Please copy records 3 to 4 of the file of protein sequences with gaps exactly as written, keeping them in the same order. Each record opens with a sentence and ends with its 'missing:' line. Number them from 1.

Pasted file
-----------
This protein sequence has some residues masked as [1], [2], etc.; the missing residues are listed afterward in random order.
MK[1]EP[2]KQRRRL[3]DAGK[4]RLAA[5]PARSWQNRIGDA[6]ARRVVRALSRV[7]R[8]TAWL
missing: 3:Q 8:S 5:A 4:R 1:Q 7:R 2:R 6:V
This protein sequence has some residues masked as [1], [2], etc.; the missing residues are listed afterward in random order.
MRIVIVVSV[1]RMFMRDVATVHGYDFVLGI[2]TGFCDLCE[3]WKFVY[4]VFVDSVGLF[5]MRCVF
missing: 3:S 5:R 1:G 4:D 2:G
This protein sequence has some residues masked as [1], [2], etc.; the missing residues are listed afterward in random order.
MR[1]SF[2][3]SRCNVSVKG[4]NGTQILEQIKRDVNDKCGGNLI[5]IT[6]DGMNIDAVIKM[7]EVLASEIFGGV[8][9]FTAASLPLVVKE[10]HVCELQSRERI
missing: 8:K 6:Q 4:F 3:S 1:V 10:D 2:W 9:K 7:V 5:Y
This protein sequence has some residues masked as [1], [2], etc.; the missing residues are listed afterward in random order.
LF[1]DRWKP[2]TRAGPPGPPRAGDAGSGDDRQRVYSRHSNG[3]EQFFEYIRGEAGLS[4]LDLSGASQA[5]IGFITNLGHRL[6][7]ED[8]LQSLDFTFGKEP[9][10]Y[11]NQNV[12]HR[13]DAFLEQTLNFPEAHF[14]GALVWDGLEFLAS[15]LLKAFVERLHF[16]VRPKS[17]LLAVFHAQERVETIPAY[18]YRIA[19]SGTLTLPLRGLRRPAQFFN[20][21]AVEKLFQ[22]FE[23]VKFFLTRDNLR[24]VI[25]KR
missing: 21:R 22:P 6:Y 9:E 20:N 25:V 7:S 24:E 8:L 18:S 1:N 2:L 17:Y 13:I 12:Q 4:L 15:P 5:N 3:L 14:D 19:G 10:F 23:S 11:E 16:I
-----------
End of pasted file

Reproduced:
This protein sequence has some residues masked as [1], [2], etc.; the missing residues are listed afterward in random order.
MR[1]SF[2][3]SRCNVSVKG[4]NGTQILEQIKRDVNDKCGGNLI[5]IT[6]DGMNIDAVIKM[7]EVLASEIFGGV[8][9]FTAASLPLVVKE[10]HVCELQSRERI
missing: 8:K 6:Q 4:F 3:S 1:V 10:D 2:W 9:K 7:V 5:Y
This protein sequence has some residues masked as [1], [2], etc.; the missing residues are listed afterward in random order.
LF[1]DRWKP[2]TRAGPPGPPRAGDAGSGDDRQRVYSRHSNG[3]EQFFEYIRGEAGLS[4]LDLSGASQA[5]IGFITNLGHRL[6][7]ED[8]LQSLDFTFGKEP[9][10]Y[11]NQNV[12]HR[13]DAFLEQTLNFPEAHF[14]GALVWDGLEFLAS[15]LLKAFVERLHF[16]VRPKS[17]LLAVFHAQERVETIPAY[18]YRIA[19]SGTLTLPLRGLRRPAQFFN[20][21]AVEKLFQ[22]FE[23]VKFFLTRDNLR[24]VI[25]KR
missing: 21:R 22:P 6:Y 9:E 20:N 25:V 7:S 24:E 8:L 18:S 1:N 2:L 17:Y 13:I 12:Q 4:L 15:P 5:N 3:L 14:D 19:G 10:F 23:S 11:E 16:I